The message is a striking one from a country that, perhaps more than any other, has over the past few years been paralyzed by its own division, strategic confusion, and myopic self-doubt. But the war in Ukraine appears to have given London an injection of energy and ambition (or, as its critics might prefer, hubris and self-delusion)…’

— Tom McTague via The Atlantic

Are Human Lives Inherently More Valuable?

‘Most humans take this idea of human exceptionalism for granted. And it makes sense that we do, since we benefit from the notion that we matter more than other animals. But this statement is still worth critically assessing. Can we really justify the idea that some lives carry more ethical weight than others in general, and that human lives carry more ethical weight than nonhuman lives in particular? And even if so, does it follow that we should prioritise ourselves as much as we currently do?…’

— Jeff Sebo, clinical associate professor of environmental studies, affiliated professor of bioethics, medical ethics, philosophy, and law, and director of the animal studies MA programme at New York University. He is also on the executive committee at the NYU Center for Environmental and Animal Protection and the advisory board for the Animals in Context series at NYU Press. He is co-author of Chimpanzee Rights (Routledge, 2018) and Food, Animals, and the Environment (Routledge, 2018), and the author of Saving Animals, Saving Ourselves (Oxford, 2022). Via Aeon

Opinion: It’s time to stop playing games with nuclear war

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‘After Russian President Vladimir Putin put his country’s nuclear forces on high alert on February 27, UN Secretary-General António Guterres said, “The prospect of nuclear conflict, once unthinkable, is now back within the realm of possibility.” Recent statements by government officials and pundits, both in Russia and the United States, have made it clear that while nuclear war should be unthinkable, they are indeed thinking about it … a lot.

French Foreign Minister Jean-Yves Le Drian countered with a threat of his own, saying, “Putin must also understand that the Atlantic alliance is a nuclear alliance.”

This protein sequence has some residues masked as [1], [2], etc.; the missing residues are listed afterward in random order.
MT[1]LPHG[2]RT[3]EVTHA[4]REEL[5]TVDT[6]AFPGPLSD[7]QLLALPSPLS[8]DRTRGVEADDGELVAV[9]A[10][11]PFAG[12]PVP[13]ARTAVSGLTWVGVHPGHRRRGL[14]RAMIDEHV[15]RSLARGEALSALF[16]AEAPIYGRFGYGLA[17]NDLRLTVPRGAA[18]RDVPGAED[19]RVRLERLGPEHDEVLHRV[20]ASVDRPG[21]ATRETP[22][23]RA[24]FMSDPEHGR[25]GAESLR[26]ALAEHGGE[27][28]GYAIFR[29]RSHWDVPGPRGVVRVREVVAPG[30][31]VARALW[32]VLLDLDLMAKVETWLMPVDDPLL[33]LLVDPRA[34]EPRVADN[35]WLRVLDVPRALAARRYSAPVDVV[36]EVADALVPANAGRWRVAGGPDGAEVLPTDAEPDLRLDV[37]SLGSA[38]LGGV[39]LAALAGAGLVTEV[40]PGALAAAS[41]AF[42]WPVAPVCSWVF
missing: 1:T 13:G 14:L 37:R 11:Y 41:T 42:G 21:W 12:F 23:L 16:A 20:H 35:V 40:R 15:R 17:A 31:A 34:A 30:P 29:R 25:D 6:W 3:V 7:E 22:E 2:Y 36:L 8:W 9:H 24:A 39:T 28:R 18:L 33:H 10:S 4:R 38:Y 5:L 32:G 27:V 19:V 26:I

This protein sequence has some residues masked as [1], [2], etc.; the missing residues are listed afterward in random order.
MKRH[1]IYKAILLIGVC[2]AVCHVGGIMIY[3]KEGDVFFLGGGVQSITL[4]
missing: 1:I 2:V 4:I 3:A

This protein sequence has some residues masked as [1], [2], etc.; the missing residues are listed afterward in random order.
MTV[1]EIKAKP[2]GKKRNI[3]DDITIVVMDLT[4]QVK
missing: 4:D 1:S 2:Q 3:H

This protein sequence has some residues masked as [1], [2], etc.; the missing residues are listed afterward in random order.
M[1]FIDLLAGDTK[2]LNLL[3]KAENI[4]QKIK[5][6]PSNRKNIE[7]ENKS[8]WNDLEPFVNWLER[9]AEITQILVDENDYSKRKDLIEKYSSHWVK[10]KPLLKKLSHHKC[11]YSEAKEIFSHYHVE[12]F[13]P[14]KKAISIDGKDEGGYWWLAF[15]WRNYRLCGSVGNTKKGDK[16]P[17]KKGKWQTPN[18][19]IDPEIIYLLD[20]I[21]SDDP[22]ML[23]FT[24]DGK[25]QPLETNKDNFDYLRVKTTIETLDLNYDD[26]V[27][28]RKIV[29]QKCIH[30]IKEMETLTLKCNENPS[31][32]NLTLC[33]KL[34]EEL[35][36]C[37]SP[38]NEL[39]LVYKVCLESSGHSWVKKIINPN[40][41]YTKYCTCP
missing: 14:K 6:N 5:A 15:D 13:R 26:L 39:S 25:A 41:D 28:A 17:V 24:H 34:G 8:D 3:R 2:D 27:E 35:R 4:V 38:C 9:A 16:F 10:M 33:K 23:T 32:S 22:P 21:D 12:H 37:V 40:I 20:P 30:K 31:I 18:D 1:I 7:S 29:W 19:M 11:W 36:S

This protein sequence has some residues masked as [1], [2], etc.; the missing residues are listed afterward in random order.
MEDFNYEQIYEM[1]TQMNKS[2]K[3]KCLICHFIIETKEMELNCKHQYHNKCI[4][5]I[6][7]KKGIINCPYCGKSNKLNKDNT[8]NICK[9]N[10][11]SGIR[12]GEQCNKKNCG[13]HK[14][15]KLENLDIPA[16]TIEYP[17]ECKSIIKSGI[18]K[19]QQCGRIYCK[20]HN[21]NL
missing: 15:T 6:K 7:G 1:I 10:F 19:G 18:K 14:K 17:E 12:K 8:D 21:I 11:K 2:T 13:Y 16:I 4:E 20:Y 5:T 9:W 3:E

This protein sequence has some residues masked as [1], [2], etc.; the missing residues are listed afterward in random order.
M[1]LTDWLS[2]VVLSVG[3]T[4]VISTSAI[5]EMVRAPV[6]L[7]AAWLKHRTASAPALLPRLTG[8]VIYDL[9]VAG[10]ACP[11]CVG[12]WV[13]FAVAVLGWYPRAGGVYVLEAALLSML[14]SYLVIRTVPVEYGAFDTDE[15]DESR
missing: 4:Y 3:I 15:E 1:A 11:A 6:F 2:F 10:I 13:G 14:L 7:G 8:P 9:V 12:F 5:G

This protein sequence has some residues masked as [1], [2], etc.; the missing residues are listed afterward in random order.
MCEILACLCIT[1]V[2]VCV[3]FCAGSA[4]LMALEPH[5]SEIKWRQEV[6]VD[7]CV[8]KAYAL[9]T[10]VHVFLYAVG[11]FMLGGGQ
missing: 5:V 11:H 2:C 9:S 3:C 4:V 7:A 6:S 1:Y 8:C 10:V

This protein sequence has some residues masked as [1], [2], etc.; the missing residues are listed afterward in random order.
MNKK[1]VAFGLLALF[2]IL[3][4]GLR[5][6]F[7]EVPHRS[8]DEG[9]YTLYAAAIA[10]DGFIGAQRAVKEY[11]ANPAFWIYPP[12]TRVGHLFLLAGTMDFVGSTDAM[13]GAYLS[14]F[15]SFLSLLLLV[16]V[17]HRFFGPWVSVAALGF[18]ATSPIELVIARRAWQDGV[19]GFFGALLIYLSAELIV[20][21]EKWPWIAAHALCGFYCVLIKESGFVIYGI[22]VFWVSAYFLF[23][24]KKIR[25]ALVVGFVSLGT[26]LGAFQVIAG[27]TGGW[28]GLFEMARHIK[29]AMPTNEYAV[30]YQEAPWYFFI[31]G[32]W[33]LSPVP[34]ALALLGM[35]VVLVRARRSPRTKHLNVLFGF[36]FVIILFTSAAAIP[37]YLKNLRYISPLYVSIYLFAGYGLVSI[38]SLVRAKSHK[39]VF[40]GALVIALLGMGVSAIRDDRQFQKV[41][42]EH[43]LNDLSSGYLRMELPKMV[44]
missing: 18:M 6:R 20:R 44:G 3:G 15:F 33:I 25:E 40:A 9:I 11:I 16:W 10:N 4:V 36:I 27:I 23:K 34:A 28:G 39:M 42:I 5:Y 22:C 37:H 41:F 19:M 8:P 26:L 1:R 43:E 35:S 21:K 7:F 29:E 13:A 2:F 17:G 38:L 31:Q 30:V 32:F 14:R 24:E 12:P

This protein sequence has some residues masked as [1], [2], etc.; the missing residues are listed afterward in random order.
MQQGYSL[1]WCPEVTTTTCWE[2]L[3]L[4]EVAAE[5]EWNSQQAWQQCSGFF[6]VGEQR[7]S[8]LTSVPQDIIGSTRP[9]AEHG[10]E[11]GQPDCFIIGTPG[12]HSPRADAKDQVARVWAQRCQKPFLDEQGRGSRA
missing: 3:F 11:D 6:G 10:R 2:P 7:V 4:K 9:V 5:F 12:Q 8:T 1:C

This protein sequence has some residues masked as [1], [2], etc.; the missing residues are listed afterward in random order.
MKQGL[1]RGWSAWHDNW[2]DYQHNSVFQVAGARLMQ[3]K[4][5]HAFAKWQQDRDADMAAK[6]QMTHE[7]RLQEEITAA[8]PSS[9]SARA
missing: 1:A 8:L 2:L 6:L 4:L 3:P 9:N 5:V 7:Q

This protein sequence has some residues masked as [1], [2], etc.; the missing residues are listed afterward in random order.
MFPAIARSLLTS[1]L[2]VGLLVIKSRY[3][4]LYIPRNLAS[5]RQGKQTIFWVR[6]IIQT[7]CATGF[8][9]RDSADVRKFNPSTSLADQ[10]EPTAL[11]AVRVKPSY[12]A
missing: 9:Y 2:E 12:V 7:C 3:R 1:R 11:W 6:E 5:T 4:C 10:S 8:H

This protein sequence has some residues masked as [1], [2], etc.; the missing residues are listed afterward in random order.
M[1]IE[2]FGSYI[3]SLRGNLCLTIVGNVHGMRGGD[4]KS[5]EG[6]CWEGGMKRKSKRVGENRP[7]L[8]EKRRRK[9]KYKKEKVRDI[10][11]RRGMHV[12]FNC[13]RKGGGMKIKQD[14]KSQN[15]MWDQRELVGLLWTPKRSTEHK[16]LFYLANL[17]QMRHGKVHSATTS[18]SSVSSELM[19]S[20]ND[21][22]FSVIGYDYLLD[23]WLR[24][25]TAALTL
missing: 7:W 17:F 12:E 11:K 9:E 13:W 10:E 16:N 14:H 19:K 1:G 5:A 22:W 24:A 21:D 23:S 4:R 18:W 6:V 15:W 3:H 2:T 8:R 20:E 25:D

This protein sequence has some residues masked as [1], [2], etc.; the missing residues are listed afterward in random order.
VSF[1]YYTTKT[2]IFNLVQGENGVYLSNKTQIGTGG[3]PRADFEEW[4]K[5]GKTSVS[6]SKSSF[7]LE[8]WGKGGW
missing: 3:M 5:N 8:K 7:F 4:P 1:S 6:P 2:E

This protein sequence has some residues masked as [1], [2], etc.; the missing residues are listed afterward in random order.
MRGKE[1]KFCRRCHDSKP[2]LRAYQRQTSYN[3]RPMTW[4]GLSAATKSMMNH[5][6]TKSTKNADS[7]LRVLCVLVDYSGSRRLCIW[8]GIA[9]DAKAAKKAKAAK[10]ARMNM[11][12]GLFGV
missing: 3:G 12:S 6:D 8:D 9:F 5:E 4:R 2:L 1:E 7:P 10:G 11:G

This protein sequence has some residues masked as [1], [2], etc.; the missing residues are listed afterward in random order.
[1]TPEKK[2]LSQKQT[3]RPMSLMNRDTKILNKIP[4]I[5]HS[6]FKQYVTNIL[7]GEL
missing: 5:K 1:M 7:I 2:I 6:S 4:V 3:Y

Last week, Putin issued the latest in a series of nuclear threats when he warned of a “lightning-fast” response if any nation intervened in Ukraine.

While the United States hasn’t put its forces on higher alert, the Biden administration has adopted a more confrontational stance toward Russia in recent weeks.

The Pentagon response appears to be an “extra urgency in developing a new generation of doomsday weapons that could maintain deterrence,” according to David Ignatius in The Washington Post. And a headline for a Wall Street Journal column argued, “The US Should Show It Can Win a Nuclear War.”

What are they thinking? If there’s one thing we know about such a conflict, it is as President Ronald Reagan and Soviet leader Mikhail Gorbachev said in a joint statement in 1985, “(A) nuclear war cannot be won and must never be fought.”

The US and Russia currently have some 3,000 strategic nuclear warheads pointed at each other, according to the Federation of American Scientists. A 2002 study showed that if only 300 Russian warheads got through to cities in the United States, 77 million to 105 million people would be killed in the first afternoon.

In addition, the economic infrastructure of the United States would be gone. There would be no electric grid, internet, food distribution system, banking or public health system, or transportation network. In the months following, most of those who survived the initial attack would also die — from starvation, exposure, disease and radiation poisoning, the same study found. A US attack on Russia would produce the same destruction there, it said.

And the fires caused by these combined attacks would put millions of tons of soot into the upper atmosphere, blocking out the sun and dropping temperatures across the globe to levels not seen since the last ice age. Food production would crash, triggering a global famine that would destroy modern civilization, according to a study published in the journal Science Advances.